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VPA sees rise in Midwest rail volumes

VPA sees rise in Midwest rail volumes

“More and more of our customers are finding that our rail connections to and from these primary [Midwest] markets are among the best on the East Coast, in terms of transit time and overall efficiency,” said Thomas Capozzi, the port’s senior director of marketing. “Also, we are seeing extremely heavy export volume coming out of the industrialised Midwest as American-made products are becoming more competitive due to the weak dollar.”

In fiscal 2007 the port’s Midwest rail volume was 433,685 teu, compared with 414,508 teu in 2006, an increase of 4.6%. June was the port’s busiest month on record for Midwest rail volume, with 44,006 teu handled, and the week of June 22–28 saw a record weekly volume of 11,097 teu. Back in 2004, 22% of the port’s cargo was moved by rail. In 2005 the proportion was 24%; in 2006 it was 27%; and the January–June average for 2007 was 29%.

At the Virginia Inland Port (VIP), the VPA-owned intermodal facility in Front Royal, Va., 54,646 teu were handled in the first half of the year, a decline of 8,748 teu or 13.8% compared with the same period last year. The decline, though, can be attributed to the fact that VIP handled fewer empty containers. In the first six months of this year import loads grew by 8%, export loads were up 5% and empties dropped by 14%.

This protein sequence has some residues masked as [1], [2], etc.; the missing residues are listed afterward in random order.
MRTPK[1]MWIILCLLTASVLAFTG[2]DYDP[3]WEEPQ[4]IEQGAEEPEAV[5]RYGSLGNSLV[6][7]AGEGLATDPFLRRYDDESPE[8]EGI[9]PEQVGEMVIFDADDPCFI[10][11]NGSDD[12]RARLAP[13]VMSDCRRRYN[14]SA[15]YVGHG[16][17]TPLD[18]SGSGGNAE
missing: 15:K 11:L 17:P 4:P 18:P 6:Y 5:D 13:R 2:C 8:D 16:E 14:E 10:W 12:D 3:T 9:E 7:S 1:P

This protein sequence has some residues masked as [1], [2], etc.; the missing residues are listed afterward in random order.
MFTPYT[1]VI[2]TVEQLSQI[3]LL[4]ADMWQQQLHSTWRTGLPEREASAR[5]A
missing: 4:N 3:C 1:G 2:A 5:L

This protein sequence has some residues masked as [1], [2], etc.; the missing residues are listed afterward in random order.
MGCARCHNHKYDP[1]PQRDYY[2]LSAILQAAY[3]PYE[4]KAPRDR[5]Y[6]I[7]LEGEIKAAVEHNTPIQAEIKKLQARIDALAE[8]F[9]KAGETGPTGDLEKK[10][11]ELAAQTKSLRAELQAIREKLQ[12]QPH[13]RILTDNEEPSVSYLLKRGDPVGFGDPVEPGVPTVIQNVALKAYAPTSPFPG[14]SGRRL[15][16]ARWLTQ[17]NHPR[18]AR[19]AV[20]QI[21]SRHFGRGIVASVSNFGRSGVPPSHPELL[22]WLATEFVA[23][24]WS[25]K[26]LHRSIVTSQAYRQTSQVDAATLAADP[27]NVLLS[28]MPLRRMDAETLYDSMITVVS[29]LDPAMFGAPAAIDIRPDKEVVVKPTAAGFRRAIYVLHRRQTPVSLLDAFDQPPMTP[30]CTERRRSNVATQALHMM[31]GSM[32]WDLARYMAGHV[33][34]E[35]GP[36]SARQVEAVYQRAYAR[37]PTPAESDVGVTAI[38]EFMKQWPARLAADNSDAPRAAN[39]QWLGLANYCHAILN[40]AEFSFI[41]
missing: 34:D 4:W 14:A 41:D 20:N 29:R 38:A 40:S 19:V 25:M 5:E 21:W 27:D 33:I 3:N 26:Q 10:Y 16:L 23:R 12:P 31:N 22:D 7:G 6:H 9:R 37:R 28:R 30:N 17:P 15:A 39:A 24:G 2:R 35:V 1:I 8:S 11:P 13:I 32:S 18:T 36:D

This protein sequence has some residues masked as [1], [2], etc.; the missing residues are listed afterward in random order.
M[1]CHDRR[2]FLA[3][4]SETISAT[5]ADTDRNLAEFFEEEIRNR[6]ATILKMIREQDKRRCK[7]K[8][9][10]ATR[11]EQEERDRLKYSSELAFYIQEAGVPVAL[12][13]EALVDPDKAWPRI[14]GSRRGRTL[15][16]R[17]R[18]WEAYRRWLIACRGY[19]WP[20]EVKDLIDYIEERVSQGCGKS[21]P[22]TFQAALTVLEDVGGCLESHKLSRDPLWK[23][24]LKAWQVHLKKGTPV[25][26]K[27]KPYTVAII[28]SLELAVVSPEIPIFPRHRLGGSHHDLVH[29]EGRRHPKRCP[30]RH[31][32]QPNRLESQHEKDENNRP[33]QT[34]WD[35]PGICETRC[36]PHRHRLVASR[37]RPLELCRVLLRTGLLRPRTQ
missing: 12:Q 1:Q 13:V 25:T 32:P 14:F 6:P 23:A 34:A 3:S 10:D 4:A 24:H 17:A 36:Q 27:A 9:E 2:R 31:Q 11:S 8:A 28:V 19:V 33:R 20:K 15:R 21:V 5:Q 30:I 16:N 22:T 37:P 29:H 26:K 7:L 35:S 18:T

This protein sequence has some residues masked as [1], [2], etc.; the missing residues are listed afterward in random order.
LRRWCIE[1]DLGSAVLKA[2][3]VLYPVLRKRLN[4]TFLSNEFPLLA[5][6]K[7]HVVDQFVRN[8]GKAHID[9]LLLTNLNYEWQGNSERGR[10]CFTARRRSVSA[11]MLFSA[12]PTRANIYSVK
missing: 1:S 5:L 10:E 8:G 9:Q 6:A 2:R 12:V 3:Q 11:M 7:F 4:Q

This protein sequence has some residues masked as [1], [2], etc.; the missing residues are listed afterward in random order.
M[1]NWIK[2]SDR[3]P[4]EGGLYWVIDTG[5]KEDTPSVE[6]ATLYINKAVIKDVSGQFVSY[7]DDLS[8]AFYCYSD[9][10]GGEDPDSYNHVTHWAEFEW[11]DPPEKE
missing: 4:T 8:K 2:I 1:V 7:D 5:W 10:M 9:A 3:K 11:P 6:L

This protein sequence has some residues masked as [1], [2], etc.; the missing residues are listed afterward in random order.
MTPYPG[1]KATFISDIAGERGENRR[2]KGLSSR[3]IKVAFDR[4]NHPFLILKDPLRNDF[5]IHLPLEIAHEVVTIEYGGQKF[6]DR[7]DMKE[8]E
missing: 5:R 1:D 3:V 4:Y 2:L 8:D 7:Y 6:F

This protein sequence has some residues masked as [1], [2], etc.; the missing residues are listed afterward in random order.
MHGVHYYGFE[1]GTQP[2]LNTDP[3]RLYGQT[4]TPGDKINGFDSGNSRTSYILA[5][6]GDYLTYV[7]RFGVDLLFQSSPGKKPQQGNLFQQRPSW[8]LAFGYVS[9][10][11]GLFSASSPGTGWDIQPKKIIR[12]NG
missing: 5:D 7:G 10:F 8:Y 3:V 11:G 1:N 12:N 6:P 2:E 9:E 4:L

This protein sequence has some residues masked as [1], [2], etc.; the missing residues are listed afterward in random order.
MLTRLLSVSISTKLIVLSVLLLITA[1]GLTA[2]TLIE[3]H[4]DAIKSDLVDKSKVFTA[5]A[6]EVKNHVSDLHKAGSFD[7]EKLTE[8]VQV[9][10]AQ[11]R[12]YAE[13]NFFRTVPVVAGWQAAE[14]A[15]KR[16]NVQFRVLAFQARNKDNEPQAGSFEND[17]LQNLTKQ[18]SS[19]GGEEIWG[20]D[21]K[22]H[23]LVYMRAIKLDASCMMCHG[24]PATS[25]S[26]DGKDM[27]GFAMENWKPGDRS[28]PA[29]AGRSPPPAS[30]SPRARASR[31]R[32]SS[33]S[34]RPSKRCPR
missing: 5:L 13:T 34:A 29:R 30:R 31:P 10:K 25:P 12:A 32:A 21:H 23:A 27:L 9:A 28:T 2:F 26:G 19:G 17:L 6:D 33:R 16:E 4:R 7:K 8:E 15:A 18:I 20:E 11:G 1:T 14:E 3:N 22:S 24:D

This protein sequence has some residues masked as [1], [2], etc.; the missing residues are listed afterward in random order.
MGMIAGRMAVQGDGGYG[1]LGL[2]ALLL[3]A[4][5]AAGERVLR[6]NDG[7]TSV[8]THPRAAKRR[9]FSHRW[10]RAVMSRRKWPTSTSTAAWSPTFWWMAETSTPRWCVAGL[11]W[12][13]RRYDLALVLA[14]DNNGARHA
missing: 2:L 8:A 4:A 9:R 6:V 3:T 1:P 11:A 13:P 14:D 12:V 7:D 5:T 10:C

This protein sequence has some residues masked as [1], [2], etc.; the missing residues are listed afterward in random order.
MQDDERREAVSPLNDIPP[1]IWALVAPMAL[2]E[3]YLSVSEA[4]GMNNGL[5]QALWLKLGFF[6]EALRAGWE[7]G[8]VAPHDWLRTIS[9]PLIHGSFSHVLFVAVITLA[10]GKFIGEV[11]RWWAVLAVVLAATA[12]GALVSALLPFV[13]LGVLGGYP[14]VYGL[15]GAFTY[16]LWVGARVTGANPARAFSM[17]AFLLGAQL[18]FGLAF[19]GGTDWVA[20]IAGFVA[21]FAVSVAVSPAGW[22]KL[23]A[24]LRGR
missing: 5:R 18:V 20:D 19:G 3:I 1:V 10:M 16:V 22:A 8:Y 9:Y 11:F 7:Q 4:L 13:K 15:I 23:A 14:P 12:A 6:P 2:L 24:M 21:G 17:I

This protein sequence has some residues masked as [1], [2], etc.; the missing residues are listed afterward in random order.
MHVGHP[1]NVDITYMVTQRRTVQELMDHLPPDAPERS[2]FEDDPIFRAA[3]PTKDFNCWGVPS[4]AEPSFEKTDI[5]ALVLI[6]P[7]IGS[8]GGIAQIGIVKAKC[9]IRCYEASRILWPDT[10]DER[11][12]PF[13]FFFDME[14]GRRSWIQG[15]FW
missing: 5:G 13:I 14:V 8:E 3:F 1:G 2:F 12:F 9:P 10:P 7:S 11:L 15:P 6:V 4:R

“While our overall volume is down, our movement of loaded containers is growing at a healthy pace,” Capozzi said. “This is significant because it means the VIP is establishing itself as a true intermodal routing point for both imports and exports. The steamship lines are doing a much better job of matching loads instead of repositioning empties prior to, or following the loaded move.”

Volumes are expected to be boosted further by the completion of the Heartland Corridor, a project jointly supported by the states of Ohio, West Virginia and Virginia. This will allow double-stacked containers to be transported by rail between the VPA’s Hampton Roads terminal and locations in the Midwest by raising tunnel clearances and modifying other overhead obstructions.